Autonomy and stability key for Boston Public Schools
A NEW era for the Boston Public Schools officially started when Dr. Tommy Chang assumed his role of superintendent on July 1. But Chang’s tenure really began in early April, when he arrived in Boston ready to meet and listen to school leaders and administrators, parents, community groups, and teachers. Chang, 39, says he has shaken hands with close to 1,600 people since his arrival.
This week, after absorbing all those conversations, Chang is expected to roll out his 100-day agenda, outlining priorities for the system. One critical area that seems ripe for reform: giving individual schools more autonomy over matters like staffing, curriculum, and budgets.
Success often comes with strong principals who are liberated to innovate. Many individual public schools in Boston are performing very well — the Trotter Innovation School and Orchard Gardens in Roxbury, to name two — and what they have in common is that they were granted a certain degree of freedom from the central office. Chang says he believes in school autonomy, and it will be an important challenge to give individual schools the resources and bureaucratic freedom to succeed.
But autonomy won’t bring effectiveness alone; it only presents opportunities. Extensive research identifies principals and teachers as the most powerful force to drive change in troubled schools. The good news for Chang is that some of the seeds to unleash those forces have already been planted by his predecessor, John McDonough. Thanks to McDonough’s teacher-hiring initiative — which invested principals with autonomy to hire teachers early, quickly, and regardless of seniority — school leaders are able to recruit from outside and compete for talent with high-performing districts.
And yet principals have been leaving the district at an alarming rate: 60-plus principals going into the 2015-16 school year are either new or entering their second year on the job. That’s roughly half of the schools in the system. It is a deeply troubling statistic. In order to achieve the type of sustainable academic improvements the district needs, stability at the top of the individual schools must be a priority for Chang. Principals cannot be expected to leave a mark in one or two years.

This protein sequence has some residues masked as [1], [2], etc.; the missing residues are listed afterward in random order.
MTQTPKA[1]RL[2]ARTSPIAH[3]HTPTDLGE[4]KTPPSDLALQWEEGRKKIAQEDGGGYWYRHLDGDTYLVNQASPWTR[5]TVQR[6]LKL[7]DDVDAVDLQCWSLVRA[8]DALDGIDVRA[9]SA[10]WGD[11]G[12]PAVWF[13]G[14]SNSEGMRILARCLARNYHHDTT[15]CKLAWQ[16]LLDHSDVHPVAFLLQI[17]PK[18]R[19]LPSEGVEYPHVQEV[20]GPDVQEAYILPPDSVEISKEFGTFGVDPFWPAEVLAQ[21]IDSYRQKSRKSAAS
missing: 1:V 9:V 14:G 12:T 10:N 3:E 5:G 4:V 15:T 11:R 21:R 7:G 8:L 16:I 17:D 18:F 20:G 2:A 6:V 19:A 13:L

Some encouraging structural steps have already been taken. For example, Chang did away with “network superintendents,” who oversaw operations, parent concerns, and instructional issues, among other areas, in several schools. Instead, he created eight principal leader positions; they will focus only on executive coaching, instruction, and professional learning. Another quiet but significant move was a new contract structure that McDonough put in place for school leaders: Principals in their first and second year are being offered a one-year contract; principals already in the system get three- or five-year contracts, depending on their evaluations. And salaries are now higher, which may reduce turnover.
So troubling was the revolving door of principals that Mayor Marty Walsh stepped in and personally met with 14 of the new principals. Such a practice may be unusual, but hopefully it’ll send a message to the new principals that the city understands and values their crucial role . Walsh says he intends to stay involved and is planning to meet with 12 others principals in the coming weeks.
Still, Walsh needs to be careful not to veer into micromanaging. Personal connections are laudable, but the biggest help Walsh can give principals would be to negotiate contract changes with the Boston Teachers Union to give those principals more autonomy.
Talented educators — free to try new ideas — will bring the best results for the students and the city. If Chang, with help from Walsh, can recruit and empower the best leaders for Boston’s schools, they’ll set the stage for success.